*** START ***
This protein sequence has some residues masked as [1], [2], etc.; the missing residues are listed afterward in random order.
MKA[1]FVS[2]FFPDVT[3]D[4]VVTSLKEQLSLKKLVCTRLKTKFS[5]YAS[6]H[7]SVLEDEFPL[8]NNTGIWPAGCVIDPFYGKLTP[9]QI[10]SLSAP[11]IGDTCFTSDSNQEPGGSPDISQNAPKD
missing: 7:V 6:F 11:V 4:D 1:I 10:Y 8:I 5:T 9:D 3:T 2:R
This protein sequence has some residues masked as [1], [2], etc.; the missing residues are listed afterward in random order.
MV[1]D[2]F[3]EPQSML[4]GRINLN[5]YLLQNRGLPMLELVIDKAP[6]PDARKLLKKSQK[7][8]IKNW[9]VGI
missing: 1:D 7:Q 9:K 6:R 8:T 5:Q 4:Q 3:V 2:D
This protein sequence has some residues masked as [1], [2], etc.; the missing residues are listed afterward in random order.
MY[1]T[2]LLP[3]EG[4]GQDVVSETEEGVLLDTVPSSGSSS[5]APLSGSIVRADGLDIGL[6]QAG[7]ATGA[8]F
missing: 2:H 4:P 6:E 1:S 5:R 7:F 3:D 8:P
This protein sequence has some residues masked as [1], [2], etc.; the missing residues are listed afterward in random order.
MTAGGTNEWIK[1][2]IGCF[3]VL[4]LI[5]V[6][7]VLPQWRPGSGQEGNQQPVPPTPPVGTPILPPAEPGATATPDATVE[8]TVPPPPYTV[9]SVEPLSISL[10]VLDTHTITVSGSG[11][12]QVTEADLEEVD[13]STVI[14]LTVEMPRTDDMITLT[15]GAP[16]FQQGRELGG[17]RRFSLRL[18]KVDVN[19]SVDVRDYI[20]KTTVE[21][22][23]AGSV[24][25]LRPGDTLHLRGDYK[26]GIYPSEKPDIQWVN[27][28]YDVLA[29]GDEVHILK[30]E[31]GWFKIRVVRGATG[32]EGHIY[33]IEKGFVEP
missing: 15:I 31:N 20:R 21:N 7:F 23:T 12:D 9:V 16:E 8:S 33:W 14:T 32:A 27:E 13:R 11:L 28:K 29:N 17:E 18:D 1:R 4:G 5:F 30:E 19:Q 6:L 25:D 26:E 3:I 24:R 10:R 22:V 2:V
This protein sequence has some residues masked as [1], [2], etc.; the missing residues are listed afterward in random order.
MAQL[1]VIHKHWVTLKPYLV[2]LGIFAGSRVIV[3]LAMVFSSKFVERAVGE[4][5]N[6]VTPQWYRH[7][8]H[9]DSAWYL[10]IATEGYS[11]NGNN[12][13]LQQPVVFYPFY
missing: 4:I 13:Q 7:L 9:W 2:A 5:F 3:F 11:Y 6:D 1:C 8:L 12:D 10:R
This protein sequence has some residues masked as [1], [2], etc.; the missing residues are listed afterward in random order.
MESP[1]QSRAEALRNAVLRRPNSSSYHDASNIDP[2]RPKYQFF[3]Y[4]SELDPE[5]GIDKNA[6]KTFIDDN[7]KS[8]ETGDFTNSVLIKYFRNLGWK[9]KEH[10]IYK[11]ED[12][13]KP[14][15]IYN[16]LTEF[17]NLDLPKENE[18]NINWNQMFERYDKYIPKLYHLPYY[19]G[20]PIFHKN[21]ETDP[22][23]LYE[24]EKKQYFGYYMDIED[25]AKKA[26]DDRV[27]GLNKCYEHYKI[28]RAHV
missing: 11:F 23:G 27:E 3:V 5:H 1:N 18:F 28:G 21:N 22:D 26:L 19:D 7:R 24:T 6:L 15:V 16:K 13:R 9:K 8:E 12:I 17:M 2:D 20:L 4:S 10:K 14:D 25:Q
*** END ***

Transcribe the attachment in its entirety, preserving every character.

This protein sequence has some residues masked as [1], [2], etc.; the missing residues are listed afterward in random order.
MKA[1]FVS[2]FFPDVT[3]D[4]VVTSLKEQLSLKKLVCTRLKTKFS[5]YAS[6]H[7]SVLEDEFPL[8]NNTGIWPAGCVIDPFYGKLTP[9]QI[10]SLSAP[11]IGDTCFTSDSNQEPGGSPDISQNAPKD
missing: 7:V 6:F 11:V 4:D 1:I 10:Y 8:I 5:T 9:D 3:T 2:R
This protein sequence has some residues masked as [1], [2], etc.; the missing residues are listed afterward in random order.
MV[1]D[2]F[3]EPQSML[4]GRINLN[5]YLLQNRGLPMLELVIDKAP[6]PDARKLLKKSQK[7][8]IKNW[9]VGI
missing: 1:D 7:Q 9:K 6:R 8:T 5:Q 4:Q 3:V 2:D
This protein sequence has some residues masked as [1], [2], etc.; the missing residues are listed afterward in random order.
MY[1]T[2]LLP[3]EG[4]GQDVVSETEEGVLLDTVPSSGSSS[5]APLSGSIVRADGLDIGL[6]QAG[7]ATGA[8]F
missing: 2:H 4:P 6:E 1:S 5:R 7:F 3:D 8:P
This protein sequence has some residues masked as [1], [2], etc.; the missing residues are listed afterward in random order.
MTAGGTNEWIK[1][2]IGCF[3]VL[4]LI[5]V[6][7]VLPQWRPGSGQEGNQQPVPPTPPVGTPILPPAEPGATATPDATVE[8]TVPPPPYTV[9]SVEPLSISL[10]VLDTHTITVSGSG[11][12]QVTEADLEEVD[13]STVI[14]LTVEMPRTDDMITLT[15]GAP[16]FQQGRELGG[17]RRFSLRL[18]KVDVN[19]SVDVRDYI[20]KTTVE[21][22][23]AGSV[24][25]LRPGDTLHLRGDYK[26]GIYPSEKPDIQWVN[27][28]YDVLA[29]GDEVHILK[30]E[31]GWFKIRVVRGATG[32]EGHIY[33]IEKGFVEP
missing: 15:I 31:N 20:R 21:N 7:F 23:T 12:D 9:V 16:E 8:S 33:W 14:T 32:A 27:E 13:R 11:L 28:K 29:N 17:E 18:D 1:R 4:G 5:F 30:E 19:Q 6:L 25:D 26:E 3:I 24:R 10:R 22:V 2:V
This protein sequence has some residues masked as [1], [2], etc.; the missing residues are listed afterward in random order.
MAQL[1]VIHKHWVTLKPYLV[2]LGIFAGSRVIV[3]LAMVFSSKFVERAVGE[4][5]N[6]VTPQWYRH[7][8]H[9]DSAWYL[10]IATEGYS[11]NGNN[12][13]LQQPVVFYPFY
missing: 4:I 13:Q 7:L 9:W 2:A 5:F 3:F 11:Y 6:D 1:C 8:L 12:D 10:R
This protein sequence has some residues masked as [1], [2], etc.; the missing residues are listed afterward in random order.
MESP[1]QSRAEALRNAVLRRPNSSSYHDASNIDP[2]RPKYQFF[3]Y[4]SELDPE[5]GIDKNA[6]KTFIDDN[7]KS[8]ETGDFTNSVLIKYFRNLGWK[9]KEH[10]IYK[11]ED[12][13]KP[14][15]IYN[16]LTEF[17]NLDLPKENE[18]NINWNQMFERYDKYIPKLYHLPYY[19]G[20]PIFHKN[21]ETDP[22][23]LYE[24]EKKQYFGYYMDIED[25]AKKA[26]DDRV[27]GLNKCYEHYKI[28]RAHV
missing: 11:F 23:G 27:E 3:V 5:H 1:N 18:F 28:G 21:N 22:D 26:L 19:D 7:R 24:T 6:L 15:V 16:K 13:R 9:K 8:E 12:I 17:M 2:D 20:L 4:S 10:K 14:D 25:Q